Thousands of people flooded the Ithaca Commons for the Women's March on Ithaca Saturday.

Cameron Pollack / Sun Photography Editor

Thousands of people flooded the Ithaca Commons for the Women's March on Ithaca Saturday.

January 21, 2017

Women’s March on Ithaca Draws More than 8,000, Shattering Expectations

Print More

Thousands of chanting women and men cascaded through the Ithaca Commons on Saturday during the Women’s March on Ithaca, greatly surpassing organizers’ expectations and forming the largest political gathering in the city in recent memory.

A sea of colorful clothes, clever signs and committed Ithacans gathered at Ithaca City Hall and marched along a one-mile route that was much too short to accommodate the large crowds. Some would-be marchers at the back of the rally had not moved by the time marchers at the front had completed their lap around downtown Ithaca.

Nonetheless, between 8,000 and 10,000 people ultimately poured onto the Bernie Milton Pavilion on the Commons, Ithaca Police Officer Jamie Williamson said, a surprising turnout for a city with a population of about 31,000. Lt. Dan Donahue of the Tompkins County Sheriff’s Office said he has never seen a march as big as Saturday’s anywhere in the county during his 18 years on the job.

Cameron Pollack / Sun Photography Editor

Thousands flooded the Commons, waving flags and signs as they participated in the Women’s March on Ithaca. (Cameron Pollack / Sun Photography Editor)

The march was one of hundreds of coordinated events in the U.S. and around the world to push for civil rights and show dissatisfaction with President Donald Trump’s rhetoric and expected policies. The Washington D.C. event is expected to be the largest inauguration-related demonstration in U.S. history, according to multiple reports.

Ithaca Mayor Svante Myrick ’09, who was repeatedly stopped by dozens of Ithacans asking to take selfies, said he was stunned by the crowds, which he said were only rivaled by Slope Day and annual graduation ceremonies.

Cameron Pollack / Sun Photography Editor

Onlookers shared a view of Bernie Milton Pavilion, which demonstrators crowded around to listen to speeches and musical performances. (Cameron Pollack / Sun Photography Editor)

“The sun’s out and it’s warm, but honestly, I think all of these people would be here if it was raining and sleeting,” Myrick told The Sun. “I’ve never seen such a steady stream of determined people. It’s funny, because people aren’t exactly happy and they’re not exactly angry, they’re just determined.” Amanda Champion, the primary organizer of Ithaca’s march, said she began planning the event within days of the November election, and the huge attendance took her by surprise.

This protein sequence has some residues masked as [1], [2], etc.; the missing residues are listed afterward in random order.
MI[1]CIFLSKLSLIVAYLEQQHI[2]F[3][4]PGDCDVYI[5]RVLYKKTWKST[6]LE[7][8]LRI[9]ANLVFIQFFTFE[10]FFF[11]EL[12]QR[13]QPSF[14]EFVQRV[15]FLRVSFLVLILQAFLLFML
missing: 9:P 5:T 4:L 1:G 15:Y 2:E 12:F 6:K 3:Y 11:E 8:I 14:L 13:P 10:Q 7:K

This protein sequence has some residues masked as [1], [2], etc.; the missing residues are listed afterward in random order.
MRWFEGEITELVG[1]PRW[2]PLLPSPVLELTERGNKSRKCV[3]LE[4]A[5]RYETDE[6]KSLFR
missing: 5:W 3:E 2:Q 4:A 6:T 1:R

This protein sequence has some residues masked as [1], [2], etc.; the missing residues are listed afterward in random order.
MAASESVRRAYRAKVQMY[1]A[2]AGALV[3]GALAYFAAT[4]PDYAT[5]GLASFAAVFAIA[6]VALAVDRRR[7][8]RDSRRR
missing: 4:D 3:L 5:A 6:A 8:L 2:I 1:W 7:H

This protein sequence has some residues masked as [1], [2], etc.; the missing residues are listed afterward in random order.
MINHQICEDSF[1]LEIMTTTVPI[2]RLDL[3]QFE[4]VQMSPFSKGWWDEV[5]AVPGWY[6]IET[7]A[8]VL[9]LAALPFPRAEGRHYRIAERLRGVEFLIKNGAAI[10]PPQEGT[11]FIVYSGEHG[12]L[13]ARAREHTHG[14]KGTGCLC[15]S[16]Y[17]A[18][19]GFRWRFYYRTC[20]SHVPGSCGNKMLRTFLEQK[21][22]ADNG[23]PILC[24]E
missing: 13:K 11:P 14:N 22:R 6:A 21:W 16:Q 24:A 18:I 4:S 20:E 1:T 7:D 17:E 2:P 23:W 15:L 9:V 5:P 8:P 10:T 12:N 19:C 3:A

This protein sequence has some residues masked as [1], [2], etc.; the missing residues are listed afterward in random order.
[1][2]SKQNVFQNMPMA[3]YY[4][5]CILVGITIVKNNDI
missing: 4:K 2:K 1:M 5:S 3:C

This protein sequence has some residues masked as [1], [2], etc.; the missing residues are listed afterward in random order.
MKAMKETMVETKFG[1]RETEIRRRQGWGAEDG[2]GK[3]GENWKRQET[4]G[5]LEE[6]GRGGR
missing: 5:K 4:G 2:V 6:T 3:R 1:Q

“I thought maybe there would be maybe 2,500, and then it just blew me away — over the top,” she said. “Everybody is so happy to have an outlet, and know that we’re not alone and that everybody is in this together.”

Young girls climbed into trees and maintained their perches for hours as speakers including Assemblywoman Barbara Lifton (D-125), Tompkins County Historian Carol Kammen, former State Senate candidate Leslie Danks Burke and motivational speaker Michelle Berry ’92 delivered harsh rebukes of Trump and encouraged Ithacans to take a stand.

Women's March on Ithaca. Cameron Pollack / Sun Photography Editor

Cameron Pollack / Sun Photography Editor

Event organizers expected a turnout of 2,500 people and were happily surprised by a crowd of over 8,000 supporters.

“Look around you — we can’t fit here,” Berry said in a powerful speech that brought the loudest rounds of applause. “Imagine what’s going on in Washington and around the world. … Today we march on, we rise. This is a day in history. The snapshot of you is all around our world forever.” Lifton, whose district includes all of Tompkins County, said the election of Trump could instigate enough pushback to substantially advance progressive causes.

“We will win, sooner rather than later, because we are already feeling impatient,” she said. “2017, and we are fighting for fundamental rights.”

As thousands danced, sang and yelled on the Commons, protests in other cities were overflowing with participants. The planned marches in both Washington D.C. and Chicago turned into rallies after attendees flooded the routes, ruling out any possibility of actual marches.

The march also brought waves of customers to local businesses. Asked if Saturday had been unusually busy, a Gimme Coffee barista said, “Look at the pastry case,” pointing to empty shelves where scones and croissants had been hours earlier.

Several police departments managed traffic and kept an eye on the event, but there were no arrests and no injuries, Officer Williamson said.